Have you always wanted to learn Spanish because there are Spanish speakers at your job or in your community? Have you always dreamt of taking a trip to Italy, and wouldn’t it be great if you could say more than just “pizza” and “gelato”? Find a language that you are passionate about. How do you know if you’re passionate about a language? It’s usually a language you’ve been wanting to learn or one that would fit into your lifestyle, profession, or hobbies. If this is a language that your child is taking in school, there are ways to make it enjoyable for them.
The easiest way to make something enjoyable is to incorporate it into your life. One way to do this is to add language to whatever already brings enjoyment. For example, you can watch TV and films in that language or even reinforce that day’s new vocabulary in your sleep. You don’t need to understand the language yet to watch foreign films. Learn about the culture behind that language. Plan a trip to visit the country or one of the countries that speak that language. If your child is learning a language, I’m sure there are cartoons and other culturally-relevant activities you can do with your child (taco night is sure to be a hit!). The important thing is not to let it feel like work.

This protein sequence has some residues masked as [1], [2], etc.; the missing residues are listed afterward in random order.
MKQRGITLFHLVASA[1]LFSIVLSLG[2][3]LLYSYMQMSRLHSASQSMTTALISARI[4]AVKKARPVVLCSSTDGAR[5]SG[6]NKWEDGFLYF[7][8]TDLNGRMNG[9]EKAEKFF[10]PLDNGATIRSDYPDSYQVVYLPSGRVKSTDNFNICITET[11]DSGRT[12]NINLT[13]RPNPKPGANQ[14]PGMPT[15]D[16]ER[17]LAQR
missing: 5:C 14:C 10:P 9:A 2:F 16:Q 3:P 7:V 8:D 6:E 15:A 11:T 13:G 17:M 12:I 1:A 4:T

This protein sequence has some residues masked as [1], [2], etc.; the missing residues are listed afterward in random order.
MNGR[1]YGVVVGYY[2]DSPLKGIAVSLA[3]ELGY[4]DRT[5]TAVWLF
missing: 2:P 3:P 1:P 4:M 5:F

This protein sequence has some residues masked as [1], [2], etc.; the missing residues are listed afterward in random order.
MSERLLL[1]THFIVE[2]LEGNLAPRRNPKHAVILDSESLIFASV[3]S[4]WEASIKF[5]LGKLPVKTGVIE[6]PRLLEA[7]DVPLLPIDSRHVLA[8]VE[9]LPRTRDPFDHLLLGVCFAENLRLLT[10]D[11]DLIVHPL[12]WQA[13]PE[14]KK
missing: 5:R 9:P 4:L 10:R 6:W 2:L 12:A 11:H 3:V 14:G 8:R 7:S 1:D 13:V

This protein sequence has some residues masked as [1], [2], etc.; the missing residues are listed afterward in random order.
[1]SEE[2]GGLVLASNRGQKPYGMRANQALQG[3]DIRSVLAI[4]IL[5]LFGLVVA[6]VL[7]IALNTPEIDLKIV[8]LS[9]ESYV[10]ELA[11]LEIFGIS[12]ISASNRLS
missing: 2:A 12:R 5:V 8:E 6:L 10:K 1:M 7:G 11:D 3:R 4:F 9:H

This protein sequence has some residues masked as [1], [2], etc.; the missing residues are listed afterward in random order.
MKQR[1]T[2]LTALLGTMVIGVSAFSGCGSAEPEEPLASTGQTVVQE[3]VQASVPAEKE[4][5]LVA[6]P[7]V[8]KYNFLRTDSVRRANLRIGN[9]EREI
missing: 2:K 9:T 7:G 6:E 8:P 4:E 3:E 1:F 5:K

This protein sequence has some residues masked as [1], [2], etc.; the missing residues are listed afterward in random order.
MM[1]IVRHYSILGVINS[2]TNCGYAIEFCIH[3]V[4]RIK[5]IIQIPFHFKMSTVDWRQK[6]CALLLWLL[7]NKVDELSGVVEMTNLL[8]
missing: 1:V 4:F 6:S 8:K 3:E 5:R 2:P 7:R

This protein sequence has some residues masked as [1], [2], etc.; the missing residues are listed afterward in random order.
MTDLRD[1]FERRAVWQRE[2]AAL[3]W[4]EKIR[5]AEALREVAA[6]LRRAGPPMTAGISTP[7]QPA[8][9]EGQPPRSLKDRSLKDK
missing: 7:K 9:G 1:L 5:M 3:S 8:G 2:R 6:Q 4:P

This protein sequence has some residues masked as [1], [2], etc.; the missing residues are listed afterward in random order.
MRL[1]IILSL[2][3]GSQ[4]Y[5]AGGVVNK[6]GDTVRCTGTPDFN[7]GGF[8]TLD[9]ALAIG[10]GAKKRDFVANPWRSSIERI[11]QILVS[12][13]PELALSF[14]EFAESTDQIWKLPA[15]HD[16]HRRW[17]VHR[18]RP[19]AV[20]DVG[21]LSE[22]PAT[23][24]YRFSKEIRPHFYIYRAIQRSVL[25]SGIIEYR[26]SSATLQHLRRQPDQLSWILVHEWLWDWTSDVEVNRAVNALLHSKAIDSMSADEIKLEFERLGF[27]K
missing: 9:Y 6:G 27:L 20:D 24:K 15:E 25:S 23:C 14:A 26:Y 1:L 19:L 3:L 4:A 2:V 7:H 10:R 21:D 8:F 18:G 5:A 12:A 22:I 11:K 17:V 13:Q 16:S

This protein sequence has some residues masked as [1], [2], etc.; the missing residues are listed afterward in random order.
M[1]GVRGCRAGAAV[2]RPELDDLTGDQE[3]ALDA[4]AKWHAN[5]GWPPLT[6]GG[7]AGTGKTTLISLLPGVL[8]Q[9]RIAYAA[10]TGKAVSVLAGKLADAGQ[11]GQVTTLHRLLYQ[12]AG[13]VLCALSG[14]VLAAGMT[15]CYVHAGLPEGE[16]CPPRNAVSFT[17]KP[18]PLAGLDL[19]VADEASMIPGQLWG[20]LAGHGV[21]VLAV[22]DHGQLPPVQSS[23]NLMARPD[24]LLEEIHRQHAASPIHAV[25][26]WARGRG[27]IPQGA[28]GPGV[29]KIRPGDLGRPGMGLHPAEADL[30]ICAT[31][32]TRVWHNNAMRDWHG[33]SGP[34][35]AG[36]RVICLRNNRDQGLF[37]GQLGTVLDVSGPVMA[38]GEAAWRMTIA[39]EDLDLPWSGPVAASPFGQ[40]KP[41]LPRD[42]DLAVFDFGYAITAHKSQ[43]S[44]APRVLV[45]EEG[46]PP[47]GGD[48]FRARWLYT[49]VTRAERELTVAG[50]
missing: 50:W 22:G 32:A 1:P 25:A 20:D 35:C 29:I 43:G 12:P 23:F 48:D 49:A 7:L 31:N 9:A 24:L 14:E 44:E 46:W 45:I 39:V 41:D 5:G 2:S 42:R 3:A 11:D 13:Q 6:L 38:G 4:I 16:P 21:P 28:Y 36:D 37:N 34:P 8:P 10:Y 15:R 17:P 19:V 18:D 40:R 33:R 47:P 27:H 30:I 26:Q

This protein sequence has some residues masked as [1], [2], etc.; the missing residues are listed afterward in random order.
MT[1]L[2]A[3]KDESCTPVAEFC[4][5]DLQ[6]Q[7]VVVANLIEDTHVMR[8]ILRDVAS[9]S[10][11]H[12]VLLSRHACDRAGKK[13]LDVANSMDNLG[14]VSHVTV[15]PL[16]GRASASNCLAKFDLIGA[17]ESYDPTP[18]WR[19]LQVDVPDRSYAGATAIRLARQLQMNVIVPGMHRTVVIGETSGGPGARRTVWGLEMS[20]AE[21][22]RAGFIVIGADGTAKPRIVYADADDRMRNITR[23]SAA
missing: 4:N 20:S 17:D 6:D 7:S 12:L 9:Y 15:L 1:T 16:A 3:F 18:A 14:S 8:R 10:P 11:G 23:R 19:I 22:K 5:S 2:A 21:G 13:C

For anyone learning a language, it might be less intimidating and much simpler to concentrate on one step at a time. So divide the language learning process into smaller, more manageable activities. For example, when working on language homework, break it down into sections and take reasonable breaks in between. It might also help to jot down notes, questions, and reminders to jog the memory when referring back to the work. Teaching children, as well as learning as adults, to break down the language into smaller chunks will make it more palatable.
Include a variety of senses in the learning process by viewing language videos, listening to audios and podcasts, watching movies and series, and participating in hands-on activities like reading, writing, or sketching. This improves recall and retention since using various techniques allows “the brain to respond to a variety of inputs, which results in better overall learning.” Children’s books are great not just for your child, but also for you! And if you want to get truly involved in your child’s language learning journey, a simple technique is you say the word in the target language, and your child sketches. Wouldn’t that be a fun game?